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October 14, 2014

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Home » Metro » Society

Soong family home to be opened to public

THE former residence of the Soong family, who were among the most influential figures in early-20th-century China, is to open to the public.

This will come after welfare organization the Shanghai Soong Ching Ling Foundation moves into the two-story mansion, that dates from 1908, at the junction of Shaanxi Rd and Nanyang Road, authorities said yesterday.

The Soong family were major figures in the Republic of China era (1912-1949) and moved into the house in 1918.

The house was home to Charlie Soong his wife Ni Kwei-Tseng and their three daughters and three sons.

Middle sister Soong Ching-ling married Sun Yat-sen, the forerunner of China’s revolution to end feudalism, while youngest sister Soong May-ling married Kuomintang leader Chiang Kai-shek.

Eldest sister Soong Ai-ling married Dr H H Kung, a banker and politician involved in the Kuomintang government.

Their three brothers were all high-ranking officials in the Republic of China government.

The wedding ceremony of Soong May-ling and Chiang Kai-shek was also held in the building.

Soong Ching-ling founded the China Welfare Institute Kindergarten at the address and the house was later managed by the group. It was home to Talitha Gerlach, a consultant of the institute, between 1952 and 1963.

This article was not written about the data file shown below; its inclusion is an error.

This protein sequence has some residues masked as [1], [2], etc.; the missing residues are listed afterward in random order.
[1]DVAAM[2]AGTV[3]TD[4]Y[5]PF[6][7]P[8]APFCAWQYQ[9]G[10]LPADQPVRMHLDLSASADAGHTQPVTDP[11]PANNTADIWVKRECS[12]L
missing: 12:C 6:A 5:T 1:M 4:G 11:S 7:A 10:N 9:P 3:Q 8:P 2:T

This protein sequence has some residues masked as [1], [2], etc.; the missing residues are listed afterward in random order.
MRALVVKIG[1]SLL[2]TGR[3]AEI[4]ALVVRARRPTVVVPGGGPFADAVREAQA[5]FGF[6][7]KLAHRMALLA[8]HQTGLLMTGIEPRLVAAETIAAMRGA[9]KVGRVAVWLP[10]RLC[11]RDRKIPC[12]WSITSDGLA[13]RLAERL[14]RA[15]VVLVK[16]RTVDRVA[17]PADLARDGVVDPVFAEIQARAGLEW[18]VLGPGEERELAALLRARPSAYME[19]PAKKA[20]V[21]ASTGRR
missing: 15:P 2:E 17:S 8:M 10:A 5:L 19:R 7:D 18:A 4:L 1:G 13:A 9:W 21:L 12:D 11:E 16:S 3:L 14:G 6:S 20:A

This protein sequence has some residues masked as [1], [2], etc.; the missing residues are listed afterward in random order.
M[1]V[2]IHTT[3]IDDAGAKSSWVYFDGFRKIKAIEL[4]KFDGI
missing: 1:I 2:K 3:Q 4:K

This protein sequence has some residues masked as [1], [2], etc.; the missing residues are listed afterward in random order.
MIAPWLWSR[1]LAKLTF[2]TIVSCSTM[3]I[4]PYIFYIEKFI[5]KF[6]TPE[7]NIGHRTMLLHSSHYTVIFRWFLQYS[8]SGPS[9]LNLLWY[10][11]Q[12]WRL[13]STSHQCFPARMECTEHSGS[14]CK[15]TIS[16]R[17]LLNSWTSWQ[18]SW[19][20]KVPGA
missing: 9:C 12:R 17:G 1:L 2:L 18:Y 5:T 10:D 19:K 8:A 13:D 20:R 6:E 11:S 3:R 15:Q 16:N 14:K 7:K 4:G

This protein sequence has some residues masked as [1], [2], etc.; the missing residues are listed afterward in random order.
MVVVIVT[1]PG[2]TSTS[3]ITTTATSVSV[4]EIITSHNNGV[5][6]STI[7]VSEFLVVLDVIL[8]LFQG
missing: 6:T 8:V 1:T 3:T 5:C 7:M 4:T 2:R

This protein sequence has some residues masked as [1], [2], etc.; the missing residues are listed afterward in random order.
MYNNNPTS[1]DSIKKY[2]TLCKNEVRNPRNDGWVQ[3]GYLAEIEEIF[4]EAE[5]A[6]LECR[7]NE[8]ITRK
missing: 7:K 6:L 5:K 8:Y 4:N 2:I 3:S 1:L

Later it was used as housing, until residents were moved out in the 1990s to better protect the building.

In 2003, it became a venue for charity and welfare group meetings and was listed as a historical building of Shanghai in 2005.

However, up until now its rich history had largely been ignored, the building tucked away without any signs referring to its past.

Yu Liangxin, a political advisor who has been calling for the house to be opened, described this as “a regret.”

While Shaanxi Rd N is home to a cluster of historical buildings, such as the Moller Villa and Grace Church, the old Soong family residence is one of the most brilliant pearls there, and its opening will add glamour to the street, Yu said.

There is no former residence of the Soong family open to the public in China, and the building should be opened, considering its historical and cultural significance, Yu said.

He suggested the house be turned into a center for displaying historical artifacts related to the family.

Authorities said they have talked with the China Welfare Institute over the building’s management and that it will in time open to the public.

The Shanghai Soong Ching Ling Foundation, affiliated to the institute, will move into the house soon and help coordinate work, said officials.

The house is currently being decorated for the move, the foundation said.


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